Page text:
First shipment of ore leaves Consolidated’s Plomosas zinc mine
Newly-minted mining company Consolidated Zinc (ASX: CZL) reports the first truckload of ore has left its high-grade Plomosas zinc-lead-silver project in Mexico bound for processing at the nearby Santa Eulalia concentrator.
The company plans to initially deliver 100 tonnes per day (3000 tonnes per month) to Santa Eulalia and scale up to at least 10,000 tonnes per month by mid-2019.
Owned by Grupo Mexico, Santa Eulalia has a proven high recovery performance of around 90%.
The Plomosas mine is located in the world-class mining province of Chihuahua and boasts combined zinc and lead grades which have been ranked higher than most deposits worldwide.
Chief executive officer Brad Marwood said the mine was brought to production in a safe and responsible manner utilising local contractors and experienced executive staff.
“We are very pleased that our Mexican team established mining operations on-time, under budget and in a safe manner,” he said.
“There is great potential at Plomosas and this cashflow from early production has created the financial means to begin unlocking that potential.”
The deposit has been mined in several stages since 1943 to approximately 270 metres below surface via room and pillar stopes using traditional air leg drill and blast techniques.
Recent results from underground sampling returned expected high grades throughout the main part of the mine and identified an additional ore zone located in the footwall to the main manto-style mineralisation.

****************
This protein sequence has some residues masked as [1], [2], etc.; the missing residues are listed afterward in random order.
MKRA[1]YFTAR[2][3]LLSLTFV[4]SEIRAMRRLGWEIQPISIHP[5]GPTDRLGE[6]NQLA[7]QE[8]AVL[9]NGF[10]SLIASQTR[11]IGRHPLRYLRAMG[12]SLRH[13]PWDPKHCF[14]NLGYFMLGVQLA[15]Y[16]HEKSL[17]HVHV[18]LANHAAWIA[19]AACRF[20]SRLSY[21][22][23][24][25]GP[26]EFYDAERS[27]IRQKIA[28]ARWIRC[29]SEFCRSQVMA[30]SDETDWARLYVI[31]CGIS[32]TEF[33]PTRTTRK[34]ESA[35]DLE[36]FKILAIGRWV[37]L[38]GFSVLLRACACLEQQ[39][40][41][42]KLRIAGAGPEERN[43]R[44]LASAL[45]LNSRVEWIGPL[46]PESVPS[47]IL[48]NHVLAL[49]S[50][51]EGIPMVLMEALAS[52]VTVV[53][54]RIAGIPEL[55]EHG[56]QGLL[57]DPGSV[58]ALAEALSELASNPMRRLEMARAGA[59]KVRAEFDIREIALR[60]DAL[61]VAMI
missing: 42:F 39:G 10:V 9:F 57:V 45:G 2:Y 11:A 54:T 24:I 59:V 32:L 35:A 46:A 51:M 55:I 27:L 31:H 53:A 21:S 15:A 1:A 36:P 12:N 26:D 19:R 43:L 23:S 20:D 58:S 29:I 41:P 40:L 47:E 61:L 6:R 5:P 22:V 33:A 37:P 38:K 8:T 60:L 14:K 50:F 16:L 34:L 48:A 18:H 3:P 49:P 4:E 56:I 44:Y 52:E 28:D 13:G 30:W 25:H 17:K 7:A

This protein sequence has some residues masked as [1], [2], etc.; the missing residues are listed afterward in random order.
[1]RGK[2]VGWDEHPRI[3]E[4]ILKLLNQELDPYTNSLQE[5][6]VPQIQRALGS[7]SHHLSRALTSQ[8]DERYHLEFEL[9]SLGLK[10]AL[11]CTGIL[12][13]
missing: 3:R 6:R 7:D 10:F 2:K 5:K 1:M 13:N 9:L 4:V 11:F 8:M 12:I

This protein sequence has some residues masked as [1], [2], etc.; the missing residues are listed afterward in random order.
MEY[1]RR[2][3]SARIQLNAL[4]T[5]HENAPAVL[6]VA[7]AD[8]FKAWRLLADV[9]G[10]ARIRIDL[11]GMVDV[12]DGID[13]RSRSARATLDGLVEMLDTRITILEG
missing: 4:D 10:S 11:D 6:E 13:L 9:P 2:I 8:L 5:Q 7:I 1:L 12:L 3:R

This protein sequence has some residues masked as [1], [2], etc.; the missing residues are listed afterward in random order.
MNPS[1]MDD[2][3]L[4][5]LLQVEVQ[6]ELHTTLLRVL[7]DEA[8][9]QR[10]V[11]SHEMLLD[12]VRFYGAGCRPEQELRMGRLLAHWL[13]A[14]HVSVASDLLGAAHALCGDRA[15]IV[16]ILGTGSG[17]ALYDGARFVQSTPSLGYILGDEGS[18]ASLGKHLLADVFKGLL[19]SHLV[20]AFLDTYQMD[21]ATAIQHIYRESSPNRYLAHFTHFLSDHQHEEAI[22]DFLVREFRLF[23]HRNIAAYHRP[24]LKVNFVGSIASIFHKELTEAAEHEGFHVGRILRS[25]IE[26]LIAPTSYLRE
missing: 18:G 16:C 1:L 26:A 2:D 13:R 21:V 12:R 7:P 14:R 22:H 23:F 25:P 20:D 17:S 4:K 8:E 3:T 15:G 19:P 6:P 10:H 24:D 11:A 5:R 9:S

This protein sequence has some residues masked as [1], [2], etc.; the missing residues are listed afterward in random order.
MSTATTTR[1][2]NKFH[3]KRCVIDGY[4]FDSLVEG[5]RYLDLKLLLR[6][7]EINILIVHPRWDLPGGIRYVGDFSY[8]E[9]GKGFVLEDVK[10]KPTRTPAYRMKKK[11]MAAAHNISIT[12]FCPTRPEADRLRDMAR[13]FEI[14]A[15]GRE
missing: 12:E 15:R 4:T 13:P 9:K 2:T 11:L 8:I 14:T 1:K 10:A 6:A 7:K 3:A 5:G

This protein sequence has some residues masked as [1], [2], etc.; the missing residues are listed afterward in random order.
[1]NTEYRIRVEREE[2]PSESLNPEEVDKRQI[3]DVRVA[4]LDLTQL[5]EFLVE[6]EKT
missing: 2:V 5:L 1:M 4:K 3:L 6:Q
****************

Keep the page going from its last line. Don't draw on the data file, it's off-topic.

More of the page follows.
In June, Consolidated said it would continue resource extension drilling after confirming a JORC resource at Plomosas of 1,178,000 tonnes at 14.3% zinc and 2.6% lead for 189,700t contained metal in indicated and inferred categories.
The company started mining activities earlier this month after it secured a processing and offtake agreement with Grupo Mexico whereby its ore will be sent to Santa Eulalia concentrator and its concentrate sold and delivered to Grupo’s San Luis Potosi smelter, approximately 850 kilometres away.
Mining in Mexico
While parts of Mexico are not trouble-free, Consolidated Zinc has previously confirmed to its investors that “the area in which we operate is not one of these”.
Mexico is generally a mining friendly jurisdiction with a favourable regulatory and investment environment, and a growing environmental awareness.
The country offers exploration concessions of up to six years, meaning leases are not “locked up” long-term, and long mining concessions of up to 50 years.
In 2015, Mexico ranked as the fifth best mining destination in the world, and its government continues to focus on attracting foreign and local companies and eliminating trade barriers.
US and Canadian mining companies have operated successfully in many parts of Mexico, including Chihuahua, for more than 40 years however parts of the country are still considered under-explored.
In recent years, Mexico’s government has announced major infrastructure initiatives including new roads and rail systems to benefit the mining industry.
A New Century for zinc
The mine was once the world’s third largest zinc mine before being shelved in 2016 by previous owner MMG (ASX: MMG).
New Century hopes the mine will become the fourth largest in the world by the time it ramps up to full production in late 2019.
The restart highlighting the strength and momentum gained in the zinc price since early 2016.
At midday, shares in Consolidated Zinc were trading 33.33% higher at $0.024.